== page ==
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On Balance: Efficiency without Apology: Consideration of the Marginal Excess Tax Burden and Distributional Impacts in Benefit–Cost Analysis

By David Greenberg, University of Maryland, Baltimore County

An important and difficult issue in benefit-cost analysis is how to deal with the distributional impacts of policies. An approach to this issue is described in a recent article published in the fall 2020 issue of the Journal of Benefit-Cost Analysis by Anthony Boardman, Aidan Vining, David Weimer, and me. This blog summarizes our analysis.
There are several arguments for considering the distributional impacts of policies in benefit-cost analysis. The declining marginal utility of income or wealth is probably the most frequently invoked. Most economic models addressing valuation assume that higher-income persons receive less welfare from a given increase in consumption (or income) than do lower-income persons. A second argument is that many people have a preference for a more equal income distribution, perhaps because that would be fairer, a form of inequality aversion. It might also be based on a willingness to pay for minimizing the indignity of those at the bottom of the income distribution. Another possible rationale is that some far-sighted wealthier individuals have preferences for redistribution to reduce civil unrest. 
Many suggestions have been made for directly incorporating at least some of these concerns into benefit-cost analysis.  An approach that addresses diminishing marginal utility is to use distributional weights based on proxies for individuals’ utilities. Another approach, one that addresses individuals’ preferences for a more equal income distribution, is to estimate the willingness-to-pay for a more equal income or wealth distribution, probably through contingent valuation, and then add that value to the other benefits and costs.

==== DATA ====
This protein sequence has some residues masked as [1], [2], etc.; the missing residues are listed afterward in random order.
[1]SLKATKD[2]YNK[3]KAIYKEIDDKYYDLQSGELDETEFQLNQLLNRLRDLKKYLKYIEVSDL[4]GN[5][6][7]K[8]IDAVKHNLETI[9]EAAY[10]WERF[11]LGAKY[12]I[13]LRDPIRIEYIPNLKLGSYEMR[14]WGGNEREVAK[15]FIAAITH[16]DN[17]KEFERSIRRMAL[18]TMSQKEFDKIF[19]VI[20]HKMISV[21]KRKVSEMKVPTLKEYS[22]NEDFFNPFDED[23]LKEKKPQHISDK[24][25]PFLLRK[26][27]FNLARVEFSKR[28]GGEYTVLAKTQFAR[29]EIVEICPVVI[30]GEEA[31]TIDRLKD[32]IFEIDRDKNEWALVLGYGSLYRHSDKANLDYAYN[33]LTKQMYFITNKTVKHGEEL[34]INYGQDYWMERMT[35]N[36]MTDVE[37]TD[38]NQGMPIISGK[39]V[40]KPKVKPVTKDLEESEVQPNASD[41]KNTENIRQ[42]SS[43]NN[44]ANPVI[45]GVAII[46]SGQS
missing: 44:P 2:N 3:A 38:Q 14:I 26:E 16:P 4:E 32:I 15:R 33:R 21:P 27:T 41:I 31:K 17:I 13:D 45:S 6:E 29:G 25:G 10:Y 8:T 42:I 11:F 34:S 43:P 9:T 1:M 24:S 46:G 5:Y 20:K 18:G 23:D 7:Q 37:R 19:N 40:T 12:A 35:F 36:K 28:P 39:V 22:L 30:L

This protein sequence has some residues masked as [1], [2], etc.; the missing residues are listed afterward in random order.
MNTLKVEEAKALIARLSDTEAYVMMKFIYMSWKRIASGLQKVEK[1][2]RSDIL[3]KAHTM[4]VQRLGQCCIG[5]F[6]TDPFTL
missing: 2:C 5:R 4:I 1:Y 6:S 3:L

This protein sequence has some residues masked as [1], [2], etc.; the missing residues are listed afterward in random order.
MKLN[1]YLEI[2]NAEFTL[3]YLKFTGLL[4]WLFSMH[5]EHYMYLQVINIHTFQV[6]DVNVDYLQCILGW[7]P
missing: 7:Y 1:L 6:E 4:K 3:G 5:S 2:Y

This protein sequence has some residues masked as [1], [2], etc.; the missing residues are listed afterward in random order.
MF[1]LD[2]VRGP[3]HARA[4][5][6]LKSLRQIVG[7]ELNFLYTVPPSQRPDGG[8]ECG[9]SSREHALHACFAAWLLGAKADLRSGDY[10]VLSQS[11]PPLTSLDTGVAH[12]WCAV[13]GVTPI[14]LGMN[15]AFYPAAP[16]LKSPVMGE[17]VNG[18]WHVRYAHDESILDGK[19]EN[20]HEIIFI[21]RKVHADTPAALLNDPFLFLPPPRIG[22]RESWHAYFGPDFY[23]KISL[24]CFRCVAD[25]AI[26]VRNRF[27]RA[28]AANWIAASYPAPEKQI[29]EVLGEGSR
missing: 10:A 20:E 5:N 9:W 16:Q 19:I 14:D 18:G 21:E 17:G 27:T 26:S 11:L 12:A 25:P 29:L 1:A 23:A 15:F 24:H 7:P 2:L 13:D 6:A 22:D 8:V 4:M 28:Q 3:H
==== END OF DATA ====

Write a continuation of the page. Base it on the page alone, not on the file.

Neither approach addresses all the arguments for incorporating distributional considerations into benefit-cost analysis and that they are challenging to implement—there are no generally accepted set of distributional weights and the distributional impacts of different policies vary, thereby requiring policy-specific estimates of willingness-to-pay.  A further critique of these approaches can be found in the previously mentioned article. 
In our view, benefit-cost analysis best contributes to good public policy by systematically assessing the allocative efficiency of policies and programs—that is, whether there is a potential Pareto improvement.  However, the approaches outlined above attempt to take account of distributional and efficiency impacts within a single metric. As a result, determining whether there is a potential Pareto improvement will be lost and tradeoffs between efficiency and distribution will be blurred. In our view, allocative efficiency should be determined independently of other social values. After that, tradeoffs between efficiency and other social values can be transparently assessed. Thus, any distributional or equity weighting scheme should be in addition to, rather than directly incorporated into a core benefit-cost analysis.
An approach that facilitates the examination of trade-offs between policy goals is multi-goal analysis, which can take factors beyond efficiency into account—for instance, distribution, budgetary impact, and political feasibility. Such impacts, although very important to decision-makers in the real world, are often ignored by benefit-cost analysts.  The multi-goal framework has several virtues:
  • It does not require using controversial weights
  • It is “doable” by analysts in government, consulting companies, or academia with basic training in benefit-cost analysis
  • It is not prohibitively expensive
  • Decision-makers can understand the information and make their own judgments about how to trade-off different goals.
Multi-goal analysis can help make the trade-offs between goals apparent. Sometimes there is no trade-off. For example, an examination of 26 BCAs of welfare-to-work programs, programs in which distributional impacts are of obvious importance, found that higher income taxpayers who effectively funded the programs and lower income participants of the programs were both better off in nine and worse off in seven. Tradeoffs between efficiency and desirable redistribution occurred in only 10 of the 26 programs (Boardman et al., 2018, Chapter 19).